The extraordinary and unique nature of the pictorial technique devised by Goldschmiedt can be linked with three circumstances that in some way contributed to his early artistic shaping. 

The first was his awareness and knowledge of several frottage works by Yves Tanguy, produced – or rather, experimented – around 1925. 

The second dates from the 1960s, when Goldschmiedt visited the pavilion at the Venice Biennale where the works of Corrado Cagli were displayed, and was impressed and intrigued by his “crumpled papers”. The third, and undoubtedly decisive, circumstance can be traced to 1971, when Goldschmiedt, acting as art director for a well-known Italian textile industry, was preparing an advertising campaign for linen. It was a Friday when a photographer – with whom he had actually worked for a long time, and always with very satisfactory results – brought him a series of shots of linen fabric that were completely unacceptable.

Milan Goldschmiedt & Flavio Guenzi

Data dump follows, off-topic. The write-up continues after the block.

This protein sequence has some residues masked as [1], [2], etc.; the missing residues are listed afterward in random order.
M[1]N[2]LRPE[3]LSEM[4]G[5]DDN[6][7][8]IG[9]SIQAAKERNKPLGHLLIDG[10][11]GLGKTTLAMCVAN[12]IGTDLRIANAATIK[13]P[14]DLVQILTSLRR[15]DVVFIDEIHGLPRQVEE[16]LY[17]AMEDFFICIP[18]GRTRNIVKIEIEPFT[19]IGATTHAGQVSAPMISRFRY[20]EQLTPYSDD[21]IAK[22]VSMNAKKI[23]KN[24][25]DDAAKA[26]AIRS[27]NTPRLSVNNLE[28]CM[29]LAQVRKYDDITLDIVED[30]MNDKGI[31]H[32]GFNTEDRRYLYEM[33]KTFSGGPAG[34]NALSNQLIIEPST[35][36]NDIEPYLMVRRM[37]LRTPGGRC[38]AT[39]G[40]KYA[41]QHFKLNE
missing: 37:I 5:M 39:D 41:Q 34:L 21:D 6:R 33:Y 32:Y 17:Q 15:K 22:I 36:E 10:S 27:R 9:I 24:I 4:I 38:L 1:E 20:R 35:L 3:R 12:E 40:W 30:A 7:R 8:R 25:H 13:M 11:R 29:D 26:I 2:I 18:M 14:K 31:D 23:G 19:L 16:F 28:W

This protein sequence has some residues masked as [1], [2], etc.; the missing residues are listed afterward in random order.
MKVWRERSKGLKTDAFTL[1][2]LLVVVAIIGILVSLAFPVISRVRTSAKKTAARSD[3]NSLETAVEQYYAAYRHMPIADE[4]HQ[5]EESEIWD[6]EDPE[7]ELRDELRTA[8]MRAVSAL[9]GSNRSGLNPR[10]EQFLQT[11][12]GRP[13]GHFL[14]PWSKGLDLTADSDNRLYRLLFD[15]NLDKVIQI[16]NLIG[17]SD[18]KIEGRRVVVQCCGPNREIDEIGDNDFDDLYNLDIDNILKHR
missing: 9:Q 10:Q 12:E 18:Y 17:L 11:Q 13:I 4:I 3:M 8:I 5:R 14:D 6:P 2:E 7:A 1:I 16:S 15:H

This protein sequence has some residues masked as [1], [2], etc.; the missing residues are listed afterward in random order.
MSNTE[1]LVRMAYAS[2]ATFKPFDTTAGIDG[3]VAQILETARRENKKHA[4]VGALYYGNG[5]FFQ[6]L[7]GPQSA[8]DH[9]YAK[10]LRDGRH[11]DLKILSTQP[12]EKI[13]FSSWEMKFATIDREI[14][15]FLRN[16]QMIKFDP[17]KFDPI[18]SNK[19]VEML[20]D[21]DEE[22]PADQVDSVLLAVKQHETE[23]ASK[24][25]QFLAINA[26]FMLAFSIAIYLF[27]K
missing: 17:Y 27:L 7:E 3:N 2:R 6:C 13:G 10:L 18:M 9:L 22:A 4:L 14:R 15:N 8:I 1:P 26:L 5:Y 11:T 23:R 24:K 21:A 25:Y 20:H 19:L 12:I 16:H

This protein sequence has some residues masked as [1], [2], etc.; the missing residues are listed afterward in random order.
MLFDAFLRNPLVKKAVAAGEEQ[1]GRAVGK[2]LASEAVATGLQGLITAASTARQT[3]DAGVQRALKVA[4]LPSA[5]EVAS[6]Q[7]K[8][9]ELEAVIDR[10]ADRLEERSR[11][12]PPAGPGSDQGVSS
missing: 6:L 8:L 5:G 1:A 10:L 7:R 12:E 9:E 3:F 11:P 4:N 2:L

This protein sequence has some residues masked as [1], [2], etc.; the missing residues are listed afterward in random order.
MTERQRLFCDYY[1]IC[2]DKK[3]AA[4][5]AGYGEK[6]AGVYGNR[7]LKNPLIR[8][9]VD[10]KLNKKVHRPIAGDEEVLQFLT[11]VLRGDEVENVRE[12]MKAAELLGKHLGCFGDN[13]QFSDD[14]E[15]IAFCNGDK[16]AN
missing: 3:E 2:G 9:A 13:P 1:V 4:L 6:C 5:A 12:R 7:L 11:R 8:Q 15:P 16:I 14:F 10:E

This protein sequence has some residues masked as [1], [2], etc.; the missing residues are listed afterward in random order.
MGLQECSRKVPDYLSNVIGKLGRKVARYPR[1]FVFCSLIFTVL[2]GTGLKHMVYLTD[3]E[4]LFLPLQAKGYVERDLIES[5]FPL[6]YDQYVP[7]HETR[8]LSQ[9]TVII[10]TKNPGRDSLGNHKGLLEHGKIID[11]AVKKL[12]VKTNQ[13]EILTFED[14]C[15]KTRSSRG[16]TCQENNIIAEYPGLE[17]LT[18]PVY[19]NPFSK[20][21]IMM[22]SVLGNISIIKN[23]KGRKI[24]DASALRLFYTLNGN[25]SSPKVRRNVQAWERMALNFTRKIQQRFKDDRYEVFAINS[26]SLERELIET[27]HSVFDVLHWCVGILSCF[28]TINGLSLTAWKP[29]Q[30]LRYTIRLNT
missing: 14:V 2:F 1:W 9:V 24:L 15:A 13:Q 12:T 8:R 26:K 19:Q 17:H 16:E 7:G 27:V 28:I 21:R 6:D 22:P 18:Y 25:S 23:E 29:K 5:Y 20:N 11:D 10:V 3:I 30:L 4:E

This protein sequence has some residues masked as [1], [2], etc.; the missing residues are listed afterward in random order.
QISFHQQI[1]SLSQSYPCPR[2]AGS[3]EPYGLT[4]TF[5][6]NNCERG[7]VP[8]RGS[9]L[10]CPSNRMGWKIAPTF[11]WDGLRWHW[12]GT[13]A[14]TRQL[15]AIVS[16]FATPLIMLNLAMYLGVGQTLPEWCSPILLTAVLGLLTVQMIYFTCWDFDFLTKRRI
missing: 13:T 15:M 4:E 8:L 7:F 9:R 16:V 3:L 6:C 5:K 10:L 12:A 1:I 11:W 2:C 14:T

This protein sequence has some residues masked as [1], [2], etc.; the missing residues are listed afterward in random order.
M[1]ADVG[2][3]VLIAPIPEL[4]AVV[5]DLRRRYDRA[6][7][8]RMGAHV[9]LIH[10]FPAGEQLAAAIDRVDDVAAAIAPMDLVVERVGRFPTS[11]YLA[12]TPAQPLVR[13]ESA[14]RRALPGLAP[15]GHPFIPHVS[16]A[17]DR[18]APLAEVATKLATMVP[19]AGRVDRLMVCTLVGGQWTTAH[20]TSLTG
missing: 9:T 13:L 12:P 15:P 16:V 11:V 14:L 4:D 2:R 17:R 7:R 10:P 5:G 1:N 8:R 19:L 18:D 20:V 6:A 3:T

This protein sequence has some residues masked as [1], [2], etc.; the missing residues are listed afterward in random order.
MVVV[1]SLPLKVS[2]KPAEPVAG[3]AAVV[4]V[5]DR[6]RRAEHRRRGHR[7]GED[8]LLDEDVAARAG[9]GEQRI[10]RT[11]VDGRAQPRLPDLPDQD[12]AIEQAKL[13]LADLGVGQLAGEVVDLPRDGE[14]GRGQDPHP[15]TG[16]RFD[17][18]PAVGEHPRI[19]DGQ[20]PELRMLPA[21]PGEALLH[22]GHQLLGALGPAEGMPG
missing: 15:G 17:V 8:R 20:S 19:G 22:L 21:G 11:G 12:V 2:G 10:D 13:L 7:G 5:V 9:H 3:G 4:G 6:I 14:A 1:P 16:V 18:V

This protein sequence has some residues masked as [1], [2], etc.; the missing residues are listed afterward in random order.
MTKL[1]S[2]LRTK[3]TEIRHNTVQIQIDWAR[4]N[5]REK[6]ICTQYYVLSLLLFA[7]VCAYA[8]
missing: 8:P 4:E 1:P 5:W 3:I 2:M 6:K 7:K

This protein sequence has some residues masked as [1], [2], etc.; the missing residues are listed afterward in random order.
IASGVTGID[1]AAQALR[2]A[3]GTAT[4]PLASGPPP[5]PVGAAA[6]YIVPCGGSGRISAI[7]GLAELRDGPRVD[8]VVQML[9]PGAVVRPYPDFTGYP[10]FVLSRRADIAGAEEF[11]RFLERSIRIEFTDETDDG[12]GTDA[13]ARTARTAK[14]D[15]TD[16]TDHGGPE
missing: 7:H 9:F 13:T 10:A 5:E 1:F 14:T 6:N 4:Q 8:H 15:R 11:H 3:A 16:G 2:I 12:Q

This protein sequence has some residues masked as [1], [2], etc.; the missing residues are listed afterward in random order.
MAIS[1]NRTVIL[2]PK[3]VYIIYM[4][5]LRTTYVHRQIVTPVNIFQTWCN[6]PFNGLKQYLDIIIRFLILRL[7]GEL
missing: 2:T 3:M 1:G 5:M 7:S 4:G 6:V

Milan Goldschmiedt & Flavio Guenzi

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Milan Goldschmiedt
Milan Goldschmiedt

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Milan Goldschmiedt
Milan Goldschmiedt

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There was not time to retake the photographs, for the first advertisements were due to appear in all the national newspapers the following Tuesday. Goldschmiedt worked all Sunday, until late at night, manually and using the frottage technique on paper, followed by spray painting. He thus solved the problem, and indeed the results were so good that everyone was convinced that they were real photographs! 

It was not until 1973 that Goldschmiedt – still a graphic artist and designer, albeit with the intention of abandoning this career – commenced his earliest pictorial experimentation in black and white. In these works his interest was concentrated essentially on the relationship between light and objects. While sensing the extraordinary opportunities that the exploration of this technique would offer him, he also realised that its path would be very long. Over 30 years later, this technique has witnessed exceptional development and is now universally recognised. The various stages of this creative process, for long Goldschmiedt’s jealously guarded secret, can be described in the Monography and in a unique video.